Marla soon learns that actually meeting the producer icon will be
no easy feat.
That, and she soon learns that she is but many women that he has
personally flown into the City of Angels and set up with luxurious lodgings to prep them for the possibility of a glamorous movie life.
Marla is predictably frustrated at her initial lack of progress,
but she's nevertheless content, seeing as Hughes has provided everything at
her disposal, including a daily chauffeur in the form of Frank Forbes
(Alden Ehrenreich), a young ambitious businessman that works for Hughes to
make ends meet.
Frank is given a
strict set of rules that he must abide by while driving Marla around, most
important of which is to not engage in any hanky panky with her...at all.
Despite these occupational conditions, Marla and Frank develop a
fondness for one another and have one thing in common: neither have
actually had a face-to-face meeting with their ultra mysterious boss.
Fate does step in when Marla is granted a very, very peculiar
screen test with Hughes under highly secretive and guarded circumstances,
during which time he's revealed as a man with a serious screw loose.
Nevertheless, Marla is ecstatic over her meeting, as is Frank with his own face time with Hughes, who decides to make him
figure into his day to day operations on a more intimate level.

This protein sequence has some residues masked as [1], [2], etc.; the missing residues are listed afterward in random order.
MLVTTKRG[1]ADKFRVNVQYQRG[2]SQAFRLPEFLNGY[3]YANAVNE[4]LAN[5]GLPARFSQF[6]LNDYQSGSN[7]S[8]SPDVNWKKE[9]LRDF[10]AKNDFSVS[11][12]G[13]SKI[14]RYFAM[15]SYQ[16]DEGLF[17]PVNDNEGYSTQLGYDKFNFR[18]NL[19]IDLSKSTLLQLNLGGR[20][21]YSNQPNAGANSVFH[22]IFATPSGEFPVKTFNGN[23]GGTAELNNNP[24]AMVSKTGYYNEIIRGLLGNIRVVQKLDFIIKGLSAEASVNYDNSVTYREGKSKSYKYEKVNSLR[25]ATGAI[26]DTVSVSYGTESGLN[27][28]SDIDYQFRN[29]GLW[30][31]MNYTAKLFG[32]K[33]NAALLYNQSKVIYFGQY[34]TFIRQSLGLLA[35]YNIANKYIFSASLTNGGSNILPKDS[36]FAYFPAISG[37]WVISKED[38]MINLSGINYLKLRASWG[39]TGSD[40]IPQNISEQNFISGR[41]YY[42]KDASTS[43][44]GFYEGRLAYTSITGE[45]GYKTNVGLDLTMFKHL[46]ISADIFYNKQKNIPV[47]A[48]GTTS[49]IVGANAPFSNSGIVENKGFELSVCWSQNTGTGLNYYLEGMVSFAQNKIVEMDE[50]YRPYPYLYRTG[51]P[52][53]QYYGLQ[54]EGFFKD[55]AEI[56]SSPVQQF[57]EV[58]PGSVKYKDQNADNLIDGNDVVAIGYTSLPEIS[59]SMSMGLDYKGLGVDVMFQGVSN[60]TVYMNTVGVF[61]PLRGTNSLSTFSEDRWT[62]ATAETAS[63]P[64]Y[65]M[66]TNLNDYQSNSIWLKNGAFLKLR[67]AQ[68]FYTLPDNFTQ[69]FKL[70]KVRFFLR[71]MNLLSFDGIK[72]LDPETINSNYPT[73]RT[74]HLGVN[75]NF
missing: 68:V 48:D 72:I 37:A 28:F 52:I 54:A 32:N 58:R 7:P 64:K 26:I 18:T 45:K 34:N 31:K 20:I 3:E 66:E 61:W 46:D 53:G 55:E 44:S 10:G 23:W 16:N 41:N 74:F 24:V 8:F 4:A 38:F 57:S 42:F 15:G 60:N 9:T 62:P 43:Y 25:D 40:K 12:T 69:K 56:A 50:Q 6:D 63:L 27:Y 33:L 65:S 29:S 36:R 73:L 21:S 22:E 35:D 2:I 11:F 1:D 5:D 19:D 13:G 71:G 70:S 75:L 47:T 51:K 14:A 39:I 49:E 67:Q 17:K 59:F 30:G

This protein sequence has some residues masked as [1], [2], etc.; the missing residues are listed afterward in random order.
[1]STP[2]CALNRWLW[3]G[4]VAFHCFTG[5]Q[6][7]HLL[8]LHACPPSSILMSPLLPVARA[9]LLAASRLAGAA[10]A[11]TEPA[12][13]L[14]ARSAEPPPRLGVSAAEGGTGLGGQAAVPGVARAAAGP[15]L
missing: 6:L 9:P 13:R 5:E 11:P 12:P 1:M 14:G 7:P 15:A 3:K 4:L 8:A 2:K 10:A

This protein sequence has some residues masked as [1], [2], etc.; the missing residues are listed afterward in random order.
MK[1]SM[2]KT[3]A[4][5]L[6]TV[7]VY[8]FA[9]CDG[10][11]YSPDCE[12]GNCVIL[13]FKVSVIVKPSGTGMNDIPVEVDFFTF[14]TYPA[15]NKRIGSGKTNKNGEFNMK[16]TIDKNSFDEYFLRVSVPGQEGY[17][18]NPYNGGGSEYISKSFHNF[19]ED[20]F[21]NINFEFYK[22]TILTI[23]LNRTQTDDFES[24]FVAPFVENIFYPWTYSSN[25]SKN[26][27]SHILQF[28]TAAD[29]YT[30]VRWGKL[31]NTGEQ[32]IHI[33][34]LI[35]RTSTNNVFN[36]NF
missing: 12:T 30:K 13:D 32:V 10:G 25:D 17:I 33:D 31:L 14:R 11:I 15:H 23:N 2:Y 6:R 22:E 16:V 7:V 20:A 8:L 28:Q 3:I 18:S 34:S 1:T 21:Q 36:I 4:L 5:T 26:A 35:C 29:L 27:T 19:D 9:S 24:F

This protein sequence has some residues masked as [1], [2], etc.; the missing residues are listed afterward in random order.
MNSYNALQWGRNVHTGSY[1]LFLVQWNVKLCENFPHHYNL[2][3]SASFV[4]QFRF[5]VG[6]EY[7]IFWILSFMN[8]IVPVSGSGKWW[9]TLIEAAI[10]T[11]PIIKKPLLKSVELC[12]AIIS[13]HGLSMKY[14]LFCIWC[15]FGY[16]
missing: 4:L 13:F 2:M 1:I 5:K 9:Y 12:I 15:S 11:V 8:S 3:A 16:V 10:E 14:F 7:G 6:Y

Unfortunately for both Frank and Marla, they both begin to notice that Hughes is, in fact, a highly unstable man with clear cut
psychological issues, which negatively begins to cause their own
relationship to take a tailspin for the worse.
Again, one thing
that I admire about RULES DON'T APPLY is its audacity to not just be about
If anything, he remains a shadowy fringe figure throughout the
film's first 20-30 minutes, which allows the story to hone in on the
character dynamics and fledging romance between Frank and Marla.
Beatty's film is a Howard Hughes film that doesn't have much of
Howard Hughes in the opening sections and this makes his reveal
later on carry a larger dramatic magnitude.
That's not to say that Beatty is not fascinated with Hughes because
of his limited screen time in the opening stages.
No, Beatty manages to capture the scope of the man's wealth and
power by simply having characters talk about him.
When he does appear he's clearly a chronic agoraphobe and suffering
from the ravages of obsessive compulsive disorder, which leaves everyone -